Cherish Wilcox studies Swahili in Kenya
While her college friends were home sharing Thanksgiving dinner with their families, Madras resident Cherish Wilcox was half way around the world feasting on roast zebra at the Carnivore Restaurant in Nairobi, Kenya.
George Fox University, where she is a senior majoring in business, offers a semester in Kenya through an exchange program with another Christian school, Daystar University. Wilcox eagerly signed up for the overseas study, which ran from Aug. 10 through Dec. 21, but admitted her relatives were concerned following the Sept. 11 terrorist attack on America.
"There are American professors on campus, so we all found out about it right away. We all gathered around watching CNN and crying and felt helpless. They let us use the university phone system to call relatives back in the States, and they held prayer vigils," she said.
While the students felt safe, she said it was unsettling to get e-mails from relatives wanting them to leave school and come home. "I got one from my grandfather that said `Just try to look inconspicuous', which was kind of hard since we stood out like glow-in-the-dark white," she laughed.
Wilcox noted there are many Muslims in Kenya and some riots did occur in the city, but she and the other 20 American students felt safe at Daystar. Part of the reason, she said, was because the university is located "in the middle of nowhere" 25 miles from Nairobi. The arid countryside actually looked a lot like Madras, she observed.
They were grounded to campus for a while, but after the initial shock of Sept. 11, the students were able to relax and enjoy the exchange.
The campus was made up of half African students and half foreign students from the U.S., Ukraine, Sweden, China, Spain and other countries. Everyone at the university spoke English, and for some of the Africans it was their third or fourth language.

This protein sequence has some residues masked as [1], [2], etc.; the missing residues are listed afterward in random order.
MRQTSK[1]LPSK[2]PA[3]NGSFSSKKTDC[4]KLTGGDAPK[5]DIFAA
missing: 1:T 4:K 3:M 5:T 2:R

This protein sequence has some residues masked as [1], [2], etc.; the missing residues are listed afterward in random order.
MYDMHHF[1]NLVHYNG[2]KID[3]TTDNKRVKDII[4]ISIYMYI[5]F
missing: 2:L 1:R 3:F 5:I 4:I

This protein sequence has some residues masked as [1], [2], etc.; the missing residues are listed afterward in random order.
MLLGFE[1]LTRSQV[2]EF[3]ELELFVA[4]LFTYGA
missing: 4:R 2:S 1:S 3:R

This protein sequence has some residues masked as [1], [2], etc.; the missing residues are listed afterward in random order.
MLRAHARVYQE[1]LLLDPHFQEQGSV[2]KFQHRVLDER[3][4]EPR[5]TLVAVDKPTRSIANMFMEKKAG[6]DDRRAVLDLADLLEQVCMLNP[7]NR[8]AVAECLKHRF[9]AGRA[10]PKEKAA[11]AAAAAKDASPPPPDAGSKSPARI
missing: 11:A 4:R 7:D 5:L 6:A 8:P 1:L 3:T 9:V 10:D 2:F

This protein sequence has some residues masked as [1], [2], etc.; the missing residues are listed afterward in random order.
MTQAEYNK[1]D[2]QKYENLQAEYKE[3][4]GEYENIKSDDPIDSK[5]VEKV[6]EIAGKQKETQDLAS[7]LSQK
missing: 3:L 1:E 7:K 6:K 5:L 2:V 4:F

Some things were quite different, she soon discovered. "There weren't enough textbooks for everyone, so they were kept in the library and you had to check them out for two hours at a time," she said.
But the exciting class offerings balanced out any inconveniences. In addition to her regular business classes, Wilcox signed up to learn Swahili, the national language of Kenya, and took an African music class in which she was required to sing and do a tribal dance in costume for the final.
The student cafeteria made her long for a Big Mac, she said, describing a typical breakfast of bread and tea, lunch of chapati and green grams (tortillas with lentils), and dinner of ugali (a combination that tasted like mashed potatoes and grits topped with gravy or stew).
The regional food was much better when it was prepared by a family, and Wilcox got plenty of chances to sample home cooking.
Students were not allowed to go to Nairobi alone, but could go in groups. The country's main mode of transportation was to pack 24 people into a mini van, or crowd onto buses, she observed.
On weekends Wilcox went home with African student friends and said everyone was so friendly. "The British who live there stay segregated, so they were happy that I would accept their invitation," she explained.
One of her favorite things was attending African churches, where services were conducted in English and Swahili and everyone danced along with the music.
On Thanksgiving, the American students were treated to a meal at the Carnivore Restaurant which consisted of platters of zebra, ostrich and alligator meat. "The zebra was O.K. but the rest tasted pretty reptilian," she commented.
During the semester the students also got the chance to travel on safari in Kenya, Uganda and Tanganyika. At Masai Mara, a huge animal reserve popular with tourists, Wilcox saw elephants, lions, monkeys, giraffes, zebras, hippos and other exotic animals. "We saw about 10,000 wildebeests that were on migration," she said.
Another well-known spot they enjoyed was Mombasa Beach, a beautiful tropical shore located right on the equator.
Far from being scared away from air travel after the Sept. 11 event, Wilcox is already making plans.
"I hope to go back to Kenya and visit all my friends there when I graduate," she said.